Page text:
This is an apparent limit. Replicating bio-systems, as any other form of technology, does not imply that human creativity is always limited by the existent, contrary to the old conservative interpretations of Aristotle's notion of «technology imitating nature»[4]. As a matter of fact, nothing is new: innovations may derive from combinations or extensions of pre-existing elements or ideas[5]. In these biological fields, the fundamental creativity which is typical of all scientific modelling is enhanced by engineering: this means that models representing existing things and projects of possible creations are related. However, at the most basic level, the choice of how to reproduce a system, among many possibilities, and the subsequent uses of the resulting model, can be seen as the first symptoms of creativity. The following example shows these operations, adopting a minimalist approach to reproduce bio-systems.

Although formal logic is the most abstract form of human thought, it can still be used to imitate some biological parts in an elegant way. Here, it may be seen as a possible counterpart of what the study of perspective is in painting: a representative technique based on sound rules. Logic circuits are more and more used both for virtual simulations and to concretely reproduce organisms’ subsystems in a consistent way. In the most general sense, a digital circuit is a component designed to treat binary information[6], like the two possible variables of Boolean algebra, which can be transmitted as signals: 1 and 0. The fundamental elements of circuits are called logic gates, since they are functionally associated with logical operations or logical connectives such as negations, conjunctions, and disjunctions. The basic function of a logic gate is to receive a certain number of binary input signals, and then to produce a particular output signal, depending on the logical characteristics of that specific gate (e.g., an AND gate will produce output 1 only if all its inputs are 1, and output 0 in all other cases, like a conjunction: to be true, all its parts must be true together). In turn, each output may be an input for another gate, and so on.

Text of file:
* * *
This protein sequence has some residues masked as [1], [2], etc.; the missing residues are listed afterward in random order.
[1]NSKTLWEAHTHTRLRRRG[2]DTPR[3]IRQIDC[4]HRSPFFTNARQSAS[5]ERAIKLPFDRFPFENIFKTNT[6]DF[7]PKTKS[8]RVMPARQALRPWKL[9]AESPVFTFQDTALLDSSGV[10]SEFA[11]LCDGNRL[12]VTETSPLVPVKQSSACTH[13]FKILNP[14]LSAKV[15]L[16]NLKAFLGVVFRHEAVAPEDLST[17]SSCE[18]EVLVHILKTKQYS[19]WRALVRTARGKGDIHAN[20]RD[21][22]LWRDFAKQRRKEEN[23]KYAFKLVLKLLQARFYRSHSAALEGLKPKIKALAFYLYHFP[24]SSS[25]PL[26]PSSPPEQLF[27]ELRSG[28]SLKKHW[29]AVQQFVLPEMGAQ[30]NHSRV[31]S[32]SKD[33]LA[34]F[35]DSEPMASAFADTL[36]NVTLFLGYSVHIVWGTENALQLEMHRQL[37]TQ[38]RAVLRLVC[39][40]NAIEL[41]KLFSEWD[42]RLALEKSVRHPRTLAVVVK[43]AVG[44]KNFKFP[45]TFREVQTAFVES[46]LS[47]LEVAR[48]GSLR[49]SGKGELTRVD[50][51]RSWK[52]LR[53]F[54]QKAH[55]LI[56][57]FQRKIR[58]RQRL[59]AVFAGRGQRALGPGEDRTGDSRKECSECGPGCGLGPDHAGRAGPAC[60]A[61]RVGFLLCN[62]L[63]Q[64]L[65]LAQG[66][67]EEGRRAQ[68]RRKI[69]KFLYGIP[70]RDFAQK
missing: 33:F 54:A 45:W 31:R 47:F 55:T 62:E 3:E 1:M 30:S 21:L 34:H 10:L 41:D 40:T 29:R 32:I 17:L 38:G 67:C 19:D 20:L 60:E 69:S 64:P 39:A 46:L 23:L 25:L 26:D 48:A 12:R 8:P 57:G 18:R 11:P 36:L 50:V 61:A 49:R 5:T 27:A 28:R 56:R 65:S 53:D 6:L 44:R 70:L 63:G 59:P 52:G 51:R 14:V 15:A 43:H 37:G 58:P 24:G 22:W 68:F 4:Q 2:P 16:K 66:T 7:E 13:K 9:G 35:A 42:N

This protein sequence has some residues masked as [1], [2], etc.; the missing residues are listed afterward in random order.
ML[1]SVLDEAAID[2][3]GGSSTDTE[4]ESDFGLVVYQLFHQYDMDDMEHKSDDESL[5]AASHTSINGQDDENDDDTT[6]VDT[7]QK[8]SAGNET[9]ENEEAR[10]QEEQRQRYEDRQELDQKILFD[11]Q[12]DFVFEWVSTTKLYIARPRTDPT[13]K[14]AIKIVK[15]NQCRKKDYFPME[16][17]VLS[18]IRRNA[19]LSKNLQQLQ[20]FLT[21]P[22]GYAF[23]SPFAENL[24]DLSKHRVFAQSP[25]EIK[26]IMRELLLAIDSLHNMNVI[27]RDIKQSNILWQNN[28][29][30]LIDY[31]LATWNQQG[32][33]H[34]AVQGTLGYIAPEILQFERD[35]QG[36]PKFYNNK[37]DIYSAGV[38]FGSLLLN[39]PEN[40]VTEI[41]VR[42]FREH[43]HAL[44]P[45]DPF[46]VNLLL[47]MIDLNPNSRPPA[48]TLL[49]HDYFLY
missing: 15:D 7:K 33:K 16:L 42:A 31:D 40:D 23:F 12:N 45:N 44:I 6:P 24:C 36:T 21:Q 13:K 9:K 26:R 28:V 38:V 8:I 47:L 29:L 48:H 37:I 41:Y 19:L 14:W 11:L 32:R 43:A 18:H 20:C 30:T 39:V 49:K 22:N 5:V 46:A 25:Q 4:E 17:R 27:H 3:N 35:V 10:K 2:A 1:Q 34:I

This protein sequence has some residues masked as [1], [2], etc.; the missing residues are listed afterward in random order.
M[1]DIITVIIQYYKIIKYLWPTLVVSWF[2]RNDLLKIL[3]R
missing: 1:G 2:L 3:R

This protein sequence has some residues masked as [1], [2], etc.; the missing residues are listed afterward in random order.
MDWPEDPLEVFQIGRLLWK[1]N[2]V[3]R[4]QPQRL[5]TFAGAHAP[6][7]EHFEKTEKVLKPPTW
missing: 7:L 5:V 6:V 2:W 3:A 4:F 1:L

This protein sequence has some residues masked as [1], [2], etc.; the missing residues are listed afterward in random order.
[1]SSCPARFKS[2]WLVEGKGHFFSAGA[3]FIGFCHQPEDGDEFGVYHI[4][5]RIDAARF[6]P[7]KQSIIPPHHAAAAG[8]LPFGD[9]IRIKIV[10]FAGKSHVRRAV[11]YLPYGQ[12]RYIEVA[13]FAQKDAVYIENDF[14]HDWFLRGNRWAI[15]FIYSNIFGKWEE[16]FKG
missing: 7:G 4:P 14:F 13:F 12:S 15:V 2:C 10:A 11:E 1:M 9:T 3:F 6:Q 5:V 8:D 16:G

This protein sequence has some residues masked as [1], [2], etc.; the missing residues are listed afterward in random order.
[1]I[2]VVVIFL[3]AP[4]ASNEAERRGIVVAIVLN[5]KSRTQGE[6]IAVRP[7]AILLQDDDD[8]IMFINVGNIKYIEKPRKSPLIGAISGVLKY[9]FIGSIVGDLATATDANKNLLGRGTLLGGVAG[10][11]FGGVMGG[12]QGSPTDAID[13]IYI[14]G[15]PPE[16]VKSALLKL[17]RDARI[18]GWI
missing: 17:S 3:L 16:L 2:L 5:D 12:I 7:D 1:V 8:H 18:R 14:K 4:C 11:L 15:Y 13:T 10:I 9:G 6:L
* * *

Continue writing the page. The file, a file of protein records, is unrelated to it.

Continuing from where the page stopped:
Figure 1. A plausible example of a biological circuit consistent with the molecular processes leading to liver cancer.


It was developed with the software Logisim[7] and it has a purely illustrative value. It is based on the information on Hepatocellular carcinoma contained in KEGG (Kyoto Encyclopedia of Genes and Genomes) database, which allows users to consult graphical representations of many interactions among biological entities[8]. There is a starting point, which is represented by two growth factors within the squares in the far left, four genes involved in cell proliferation at the end of each wire, and a lot of intermediate genes through which a binary signal propagates from the start to the end of the circuit. A value of 1 implicates an expressed gene, and a value of 0 an unexpressed one. The initial values of the growth factors are decided, for each simulation, by researchers. The more proliferative genes are activated, the more the final output will be negative (cancer), and vice versa[9].

Talking about biological circuits means implicitly accepting the metaphor which connects a cell to a Turing machine: one may think gene expression in terms of molecular inputs which can activate a regulatory program that enhances or inhibits the transcription of a DNA segment[10]. In this sense, we can say that cells regularly use their own genetic “circuits” to adapt their behaviour in response to environmental stimuli. Indeed, it would certainly be harmful if all genes of a bacterium were constitutively (i.e., always) expressed. The metaphor holds good because gene expression or non-expression may be approximately attributed to a binary condition (1/0). Then, in human imagination, a cell may be thought as a device that can be turned on or off with a switch. Once the (human) circuit is implemented, it can be manipulated in any point, to obtain an observable effect on the final output of the whole system. These hypothetical explorations are extremely valuable for virtual clinical trials, allowing scientists to test the influence of mutations, drugs, or other molecules. Obviously, a more detailed exposition of the topic is beyond the scope of this article, but the related literature is abundant[11].

This technical excursion contains some remarkable suggestions for an investigation on the creativity behind life copying. Most importantly, biological circuits are plastic examples of how, at a basic level, life may be represented and recreated by minimal human thought. The poetry of living systems, although it may sometimes appear obscure and inextricable, in such models is anything but the high-level result of a composition of “monosyllables”: binary inputs, once combined, can generate significant final outputs in the behaviour of an imagined cell, and this is approximately correspondent to what happens inside real cells.